Tea Regions

Suizawa Tea in Mie

Mie is the third largest tea producing prefecture accounting for about 7% of Japan’s tea production, but its tea has not been known well domestically or internationally. Commonly tea form Mie was used as a raw material and blended to Shizuoka or Kyoto tea.

Because the tea harvest in Mie is later than in Shizuoka or Kagoshima, it is usually sold at a lower price (normally the later the tea is sold the lower the price gets). Mie, therefore, realized it needed to make tea with more character and that is what made it focus on producing Kabuse Sencha – shaded Japanese tea. Today Mie produces over 70% of all Japan’s Kabuse Sencha.

Additionally since 1988 tea made in Mie prefecture started to be called Isecha. With the aim to grow and strengthen the brand, in 2007 Isecha was registered as a regional trade mark. Now it is only available for tea products that are 100% made in Mie.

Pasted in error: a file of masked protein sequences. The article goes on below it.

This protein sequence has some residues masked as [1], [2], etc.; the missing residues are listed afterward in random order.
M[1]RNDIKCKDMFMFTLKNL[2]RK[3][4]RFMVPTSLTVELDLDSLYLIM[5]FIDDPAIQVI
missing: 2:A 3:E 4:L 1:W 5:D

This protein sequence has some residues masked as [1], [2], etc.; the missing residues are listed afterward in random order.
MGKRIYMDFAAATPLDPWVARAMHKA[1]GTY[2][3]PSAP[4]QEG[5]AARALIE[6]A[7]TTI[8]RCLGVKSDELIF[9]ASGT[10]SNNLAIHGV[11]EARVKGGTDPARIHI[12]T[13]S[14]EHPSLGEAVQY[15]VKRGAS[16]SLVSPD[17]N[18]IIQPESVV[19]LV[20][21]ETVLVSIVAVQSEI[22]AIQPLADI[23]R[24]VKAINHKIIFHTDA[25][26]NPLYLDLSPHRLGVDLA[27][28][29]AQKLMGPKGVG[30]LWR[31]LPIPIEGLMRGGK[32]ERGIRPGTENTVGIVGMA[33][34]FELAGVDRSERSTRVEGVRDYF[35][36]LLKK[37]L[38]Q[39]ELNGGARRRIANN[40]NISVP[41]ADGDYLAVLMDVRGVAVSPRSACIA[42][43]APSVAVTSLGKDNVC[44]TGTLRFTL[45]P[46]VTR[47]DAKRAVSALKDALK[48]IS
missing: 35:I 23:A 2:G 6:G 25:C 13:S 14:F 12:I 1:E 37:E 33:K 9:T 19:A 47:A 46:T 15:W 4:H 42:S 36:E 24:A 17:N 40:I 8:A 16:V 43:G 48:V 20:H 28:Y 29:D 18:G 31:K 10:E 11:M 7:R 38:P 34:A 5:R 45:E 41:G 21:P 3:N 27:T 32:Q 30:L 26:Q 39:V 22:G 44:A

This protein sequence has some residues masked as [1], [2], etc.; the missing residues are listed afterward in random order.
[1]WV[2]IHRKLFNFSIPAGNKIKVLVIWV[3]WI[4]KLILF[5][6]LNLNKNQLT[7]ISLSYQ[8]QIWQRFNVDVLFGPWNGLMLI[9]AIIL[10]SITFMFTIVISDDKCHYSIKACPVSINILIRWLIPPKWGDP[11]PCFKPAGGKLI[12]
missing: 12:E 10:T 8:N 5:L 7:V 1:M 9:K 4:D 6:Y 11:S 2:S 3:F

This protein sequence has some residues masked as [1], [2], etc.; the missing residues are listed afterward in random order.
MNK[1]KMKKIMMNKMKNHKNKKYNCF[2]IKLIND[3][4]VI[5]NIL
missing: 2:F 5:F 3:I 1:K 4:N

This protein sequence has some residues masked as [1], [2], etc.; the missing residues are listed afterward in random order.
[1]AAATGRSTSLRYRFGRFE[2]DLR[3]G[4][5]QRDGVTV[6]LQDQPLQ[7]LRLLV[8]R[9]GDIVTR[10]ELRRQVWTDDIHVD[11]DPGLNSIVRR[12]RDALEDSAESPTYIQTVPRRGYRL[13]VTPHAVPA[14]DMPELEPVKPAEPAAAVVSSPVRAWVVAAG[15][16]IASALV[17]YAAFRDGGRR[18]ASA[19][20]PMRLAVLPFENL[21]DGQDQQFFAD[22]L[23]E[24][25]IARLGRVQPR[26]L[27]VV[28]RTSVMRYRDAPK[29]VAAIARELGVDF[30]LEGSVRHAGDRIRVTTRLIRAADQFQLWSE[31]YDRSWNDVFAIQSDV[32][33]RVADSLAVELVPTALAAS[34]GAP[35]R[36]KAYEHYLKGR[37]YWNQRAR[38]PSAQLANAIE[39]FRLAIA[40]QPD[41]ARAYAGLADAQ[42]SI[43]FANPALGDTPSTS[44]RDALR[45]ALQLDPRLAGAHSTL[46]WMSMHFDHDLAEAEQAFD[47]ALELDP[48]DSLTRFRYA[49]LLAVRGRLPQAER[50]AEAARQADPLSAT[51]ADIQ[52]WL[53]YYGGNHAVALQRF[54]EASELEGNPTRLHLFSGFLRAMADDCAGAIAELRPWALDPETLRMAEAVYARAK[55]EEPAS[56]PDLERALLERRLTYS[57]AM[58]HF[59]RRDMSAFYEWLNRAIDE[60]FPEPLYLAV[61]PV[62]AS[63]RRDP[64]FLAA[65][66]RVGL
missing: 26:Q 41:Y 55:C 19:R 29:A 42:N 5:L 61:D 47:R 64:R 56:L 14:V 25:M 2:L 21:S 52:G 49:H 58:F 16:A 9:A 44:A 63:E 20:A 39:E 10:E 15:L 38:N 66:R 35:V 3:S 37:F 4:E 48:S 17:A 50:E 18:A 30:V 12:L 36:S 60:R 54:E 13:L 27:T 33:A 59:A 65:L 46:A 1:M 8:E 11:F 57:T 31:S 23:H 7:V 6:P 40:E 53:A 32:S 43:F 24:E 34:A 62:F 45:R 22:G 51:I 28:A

Today Mie’s tea is made in several different areas. Some of the largest are Yokkaichi (that includes Suizawa town), Suzuka and Kameyama. These areas in the north of the prefecture are known for Kabuse Sencha production. The areas more in the south of the prefecture, like Matsusaka, Dokai and Odai, tend to produce more Fukamushicha – deep steamed Japanese tea.

During my recent trip I had a chance to visit Suizawa town in Yokkaichi city. Going through the town the elevation is slowly rising up, and you can see the slopes covered by teafields everywhere. Tea fields here are mostly flat and wide as you can see. And since about 10 years ago many tea farmers in this area have been using driven tea harvesting machines.

On this trip I met with a father and son of Yada Seicha – a family run tea company in Suizawa. The Yada family manages about 2ha of land and has been producing Japanese tea for 6 generations. At first they were mainly a Sencha producer. Then, with the new trends Yada family started making Kabuse Sencha. In 2014 they built a Tencha factory and changed their direction completely. Now they focus on producing Tencha, that they sell directly to a famous Kyoto tea company. They also have a domestic retail website where they introduce tea from other tea farmers in the region as well. Thank you for a really warm welcome!


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